Cluster Child maltreatment
Cluster head: Prof. Lenneke Alink
Child maltreatment, including abuse and neglect, occurs all over the world, in different cultures within and across countries. There are indications that low socio-economic status, unemployment, and single parenthood are risk factors for maltreatment, but the question how these and other factors increase the risk for maltreatment still needs to be explored. Furthermore, maltreatment has devastating consequences for the victims. Individuals who have experienced abuse or neglect in their childhoods are at greater risk for different types of emotional, cognitive, and somatic problems. However, the mechanisms underlying these consequences are not yet fully understood. In this research cluster we investigate the prevalence, predictors, and consequences of child maltreatment, using a multidisciplinary approach, focusing on neurobiological factors as well as socio-economic and family processes. We have performed two National Prevalence studies of Maltreatment of youth (NPM-2005 and 2010). The most recent NPM showed that in the Netherlands about 119.000 children have been victims of maltreatment in 2010.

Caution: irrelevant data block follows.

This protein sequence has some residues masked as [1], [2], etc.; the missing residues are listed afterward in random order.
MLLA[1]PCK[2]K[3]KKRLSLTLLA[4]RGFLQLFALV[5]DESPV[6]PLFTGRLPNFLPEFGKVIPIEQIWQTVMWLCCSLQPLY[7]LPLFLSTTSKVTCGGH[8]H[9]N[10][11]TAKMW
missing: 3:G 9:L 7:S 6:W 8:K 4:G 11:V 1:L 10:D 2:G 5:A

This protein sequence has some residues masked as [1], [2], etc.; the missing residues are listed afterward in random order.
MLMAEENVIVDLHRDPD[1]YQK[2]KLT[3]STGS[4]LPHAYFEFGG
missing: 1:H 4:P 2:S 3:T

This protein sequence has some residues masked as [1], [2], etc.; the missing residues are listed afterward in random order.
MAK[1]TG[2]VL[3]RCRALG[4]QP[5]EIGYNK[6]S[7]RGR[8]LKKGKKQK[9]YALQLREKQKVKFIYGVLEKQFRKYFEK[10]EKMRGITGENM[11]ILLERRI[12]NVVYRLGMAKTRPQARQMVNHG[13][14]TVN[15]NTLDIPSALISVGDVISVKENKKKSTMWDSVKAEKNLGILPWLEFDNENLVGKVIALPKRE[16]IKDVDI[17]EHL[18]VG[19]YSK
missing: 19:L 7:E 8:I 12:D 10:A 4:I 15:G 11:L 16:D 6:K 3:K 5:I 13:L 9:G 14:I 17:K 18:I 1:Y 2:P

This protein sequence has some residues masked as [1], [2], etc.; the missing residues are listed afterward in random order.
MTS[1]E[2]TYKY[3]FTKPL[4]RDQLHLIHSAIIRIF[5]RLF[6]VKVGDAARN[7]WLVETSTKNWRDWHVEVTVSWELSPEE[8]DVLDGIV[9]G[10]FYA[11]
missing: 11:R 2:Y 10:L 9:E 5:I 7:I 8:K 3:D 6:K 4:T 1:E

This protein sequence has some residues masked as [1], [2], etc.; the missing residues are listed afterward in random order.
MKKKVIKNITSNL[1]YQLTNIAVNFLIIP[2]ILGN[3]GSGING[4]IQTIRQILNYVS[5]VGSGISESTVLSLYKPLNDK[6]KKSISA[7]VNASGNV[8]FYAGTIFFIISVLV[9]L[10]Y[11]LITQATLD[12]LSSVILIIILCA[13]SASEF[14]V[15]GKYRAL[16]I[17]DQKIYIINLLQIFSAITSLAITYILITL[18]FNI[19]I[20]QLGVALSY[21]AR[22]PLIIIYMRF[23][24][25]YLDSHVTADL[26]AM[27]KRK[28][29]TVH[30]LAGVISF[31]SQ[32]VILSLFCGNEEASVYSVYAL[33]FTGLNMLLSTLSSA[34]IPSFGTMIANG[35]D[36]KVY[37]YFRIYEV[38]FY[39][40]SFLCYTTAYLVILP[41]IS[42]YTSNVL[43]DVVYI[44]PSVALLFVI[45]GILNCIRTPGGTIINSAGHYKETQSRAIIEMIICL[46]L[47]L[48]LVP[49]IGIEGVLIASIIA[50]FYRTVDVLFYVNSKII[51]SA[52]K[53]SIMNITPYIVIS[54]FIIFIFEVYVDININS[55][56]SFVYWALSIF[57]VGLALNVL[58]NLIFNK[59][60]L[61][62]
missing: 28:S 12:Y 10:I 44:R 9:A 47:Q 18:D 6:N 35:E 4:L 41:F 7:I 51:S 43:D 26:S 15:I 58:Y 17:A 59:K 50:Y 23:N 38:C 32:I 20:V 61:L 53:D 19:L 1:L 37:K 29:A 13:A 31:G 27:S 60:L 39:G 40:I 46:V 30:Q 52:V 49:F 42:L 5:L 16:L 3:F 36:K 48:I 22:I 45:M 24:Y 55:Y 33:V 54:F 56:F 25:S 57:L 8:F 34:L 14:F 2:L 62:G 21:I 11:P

We also study differences between maltreating and nonmaltreating parents to explore risk factors for and processes that lead to maltreatment. In one of our research projects we specifically focus on stress regulation as a process underlying child maltreatment. In addition, we investigate the short- and long-term consequences of child maltreatment on brain development and behavior and study the mechanisms of these effects. One of the most striking consequences is the increased risk for maltreating their own children. Therefore, a central focus of this research cluster is to unravel the process of intergenerational transmission of abuse. We do this in a multigenerational family study in which we focus on individuals who do and ones who do not break the cycle of abuse and neglect. The knowledge that we gain with the different studies in this research cluster is used to design and test the effectiveness of interventions aimed at reducing the risk of child maltreatment.
- Euser, E.M., Van IJzendoorn, M.H., Prinzie, P., & Bakermans-Kranenburg, M.J. (2010). Prevalence of child maltreatment in the Netherlands. Child Maltreatment, 15, 5-17.
- Alink, L.R.A., Cicchetti, D., Kim, J., & Rogosch, F.A. (2012). Longitudinal associations among child maltreatment, social functioning, and cortisol regulation. Developmental Psychology, 48, 224-236.